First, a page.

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ENTERING TENANT'S RESIDENCE: s.sdcpm.com/enter



3: WHAT ARE NORMAL BUSINESS HOURS FOR ENTERING A RESIDENCE? 


5: If a contractor/landlord continually knocks on tenant's due after being asked not to, then it might be considered harassment.


CIV §1954. (a) A landlord may enter the dwelling unit only in the following cases:
(1) In case of emergency.
(2) To make necessary or agreed repairs, decorations, alterations or improvements, supply necessary or agreed services, or exhibit the dwelling unit to prospective or actual purchasers, mortgagees, tenants, workers, or contractors or to make an inspection pursuant to subdivision (f) of Section 1950.5.
(3) When the tenant has abandoned or surrendered the premises.
(4) Pursuant to court order.
(b) Except in cases of emergency or when the tenant has abandoned or surrendered the premises, entry may not be made during other than normal business hours unless the tenant consents to an entry during other than normal business hours at the time of entry.
(c) The landlord may not abuse the right of access or use it to harass the tenant.
(d) (1) Except as provided in subdivision (e), or as provided in paragraph (2) or (3), the landlord shall give the tenant reasonable notice in writing of his or her intent to enter and enter only during normal business hours. The notice shall include the date, approximate time, and purpose of the entry. The notice may be personally delivered to the tenant, left with someone of a suitable age and discretion at the premises, or, left on, near, or under the usual entry door of the premises in a manner in which a reasonable person would discover the notice. Twenty-four hours shall be presumed to be reasonable notice in absence of evidence to the contrary. The notice may be mailed to the tenant. Mailing of the notice at least six days prior to an intended entry is presumed reasonable notice in the absence of evidence to the contrary.
(2) If the purpose of the entry is to exhibit the dwelling unit to prospective or actual purchasers, the notice may be given orally, in person or by telephone, if the landlord or his or her agent has notified the tenant in writing within 120 days of the oral notice that the property is for sale and that the landlord or agent may contact the tenant orally for the purpose described above. Twenty-four hours is presumed reasonable notice in the absence of evidence to the contrary. The notice shall include the date, approximate time, and purpose of the entry. At the time of entry, the landlord or agent shall leave written evidence of the entry inside the unit.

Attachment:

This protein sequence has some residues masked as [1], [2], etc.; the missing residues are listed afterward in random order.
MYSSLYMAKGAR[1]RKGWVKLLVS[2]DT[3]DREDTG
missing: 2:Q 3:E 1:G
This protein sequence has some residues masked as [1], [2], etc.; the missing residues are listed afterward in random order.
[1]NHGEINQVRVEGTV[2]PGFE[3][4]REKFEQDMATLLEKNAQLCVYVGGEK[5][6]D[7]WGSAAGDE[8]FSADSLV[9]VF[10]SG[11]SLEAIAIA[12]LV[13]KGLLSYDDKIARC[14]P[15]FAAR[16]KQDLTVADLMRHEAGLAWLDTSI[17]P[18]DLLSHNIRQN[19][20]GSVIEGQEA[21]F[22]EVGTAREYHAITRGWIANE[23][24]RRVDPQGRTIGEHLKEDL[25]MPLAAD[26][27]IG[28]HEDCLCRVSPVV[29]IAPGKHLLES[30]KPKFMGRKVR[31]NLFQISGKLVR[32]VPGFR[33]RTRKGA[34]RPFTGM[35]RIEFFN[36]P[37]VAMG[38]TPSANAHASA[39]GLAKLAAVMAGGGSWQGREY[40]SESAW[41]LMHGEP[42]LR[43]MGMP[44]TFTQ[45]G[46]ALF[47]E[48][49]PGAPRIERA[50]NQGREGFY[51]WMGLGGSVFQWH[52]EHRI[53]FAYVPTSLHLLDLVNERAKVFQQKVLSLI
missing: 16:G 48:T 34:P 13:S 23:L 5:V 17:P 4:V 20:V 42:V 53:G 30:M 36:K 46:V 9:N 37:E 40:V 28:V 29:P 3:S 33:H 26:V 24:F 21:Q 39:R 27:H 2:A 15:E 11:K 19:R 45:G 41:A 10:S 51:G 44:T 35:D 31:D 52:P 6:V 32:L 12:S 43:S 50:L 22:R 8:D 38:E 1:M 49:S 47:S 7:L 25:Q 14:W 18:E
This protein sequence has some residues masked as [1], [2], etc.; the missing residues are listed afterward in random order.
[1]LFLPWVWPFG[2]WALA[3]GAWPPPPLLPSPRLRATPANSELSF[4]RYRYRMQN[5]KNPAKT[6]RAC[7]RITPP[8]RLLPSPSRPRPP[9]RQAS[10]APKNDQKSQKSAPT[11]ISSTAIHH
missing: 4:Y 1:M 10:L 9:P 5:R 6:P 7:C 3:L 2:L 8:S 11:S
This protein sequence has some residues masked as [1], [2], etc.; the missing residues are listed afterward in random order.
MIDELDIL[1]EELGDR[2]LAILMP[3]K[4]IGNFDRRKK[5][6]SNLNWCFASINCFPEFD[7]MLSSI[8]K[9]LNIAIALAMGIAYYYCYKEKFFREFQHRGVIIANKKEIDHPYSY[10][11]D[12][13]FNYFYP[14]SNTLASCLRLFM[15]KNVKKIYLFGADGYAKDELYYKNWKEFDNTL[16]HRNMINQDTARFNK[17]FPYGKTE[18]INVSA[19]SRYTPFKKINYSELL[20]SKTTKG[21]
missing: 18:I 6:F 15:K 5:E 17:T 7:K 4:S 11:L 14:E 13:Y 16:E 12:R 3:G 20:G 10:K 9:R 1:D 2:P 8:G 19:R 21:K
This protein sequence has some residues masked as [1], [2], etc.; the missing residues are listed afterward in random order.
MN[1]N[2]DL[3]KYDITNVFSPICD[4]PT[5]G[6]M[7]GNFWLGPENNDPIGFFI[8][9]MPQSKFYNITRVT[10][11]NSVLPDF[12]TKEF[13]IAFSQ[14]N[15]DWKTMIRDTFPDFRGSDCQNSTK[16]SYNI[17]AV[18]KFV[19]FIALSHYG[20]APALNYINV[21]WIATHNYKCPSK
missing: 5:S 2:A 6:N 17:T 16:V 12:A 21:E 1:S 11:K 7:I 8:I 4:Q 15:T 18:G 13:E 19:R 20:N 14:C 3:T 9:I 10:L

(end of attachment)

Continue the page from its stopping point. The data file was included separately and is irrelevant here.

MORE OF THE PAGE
(3) The tenant and the landlord may agree orally to an entry to make agreed repairs or supply agreed services. The agreement shall include the date and approximate time of the entry, which shall be within one week of the agreement. In this case, the landlord is not required to provide the tenant a written notice.
(e) No notice of entry is required under this section:
(1) To respond to an emergency.
(2) If the tenant is present and consents to the entry at the time of entry.
(3) After the tenant has abandoned or surrendered the unit. [Amended by Stats. 2003, Ch. 787, Sec. 1. Effective January 1, 2004]
 

PEN §602.5. (a) Every person other than a public officer or employee acting within the course and scope of his or her employment in performance of a duty imposed by law, who enters or remains in any noncommercial dwelling house, apartment, or other residential place without consent of the owner, his or her agent, or the person in lawful possession thereof, is guilty of a misdemeanor.
(b) Every person other than a public officer or an employee acting within the course and scope of his employment in performance of a duty imposed by law, who, without the consent of the owner, his or her agent, or the person in lawful possession thereof, enters or remains in any noncommercial dwelling house, apartment, or other residential place while a resident, or another person authorized to be in the dwelling, is present at any time during the course of the incident is guilty of aggravated trespass punishable by imprisonment in a county jail for not more than one year or by a fine of not more than one thousand dollars ($1,000), or by both that fine and imprisonment....

PEN §602.8. (a) Any person who without the written permission of the landowner, the owner’s agent, or the person in lawful possession of the land, willfully enters any lands under cultivation or enclosed by fence, belonging to, or occupied by, another, or who willfully enters upon uncultivated or unenclosed lands where signs forbidding trespass are displayed at intervals not less than three to the mile along all exterior boundaries and at all roads and trails entering the lands, is guilty of a public offense.


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Note: Vendors can also use step 3 above as well as landlords as per email from Ted Kimball to JB on Sept 25th 2018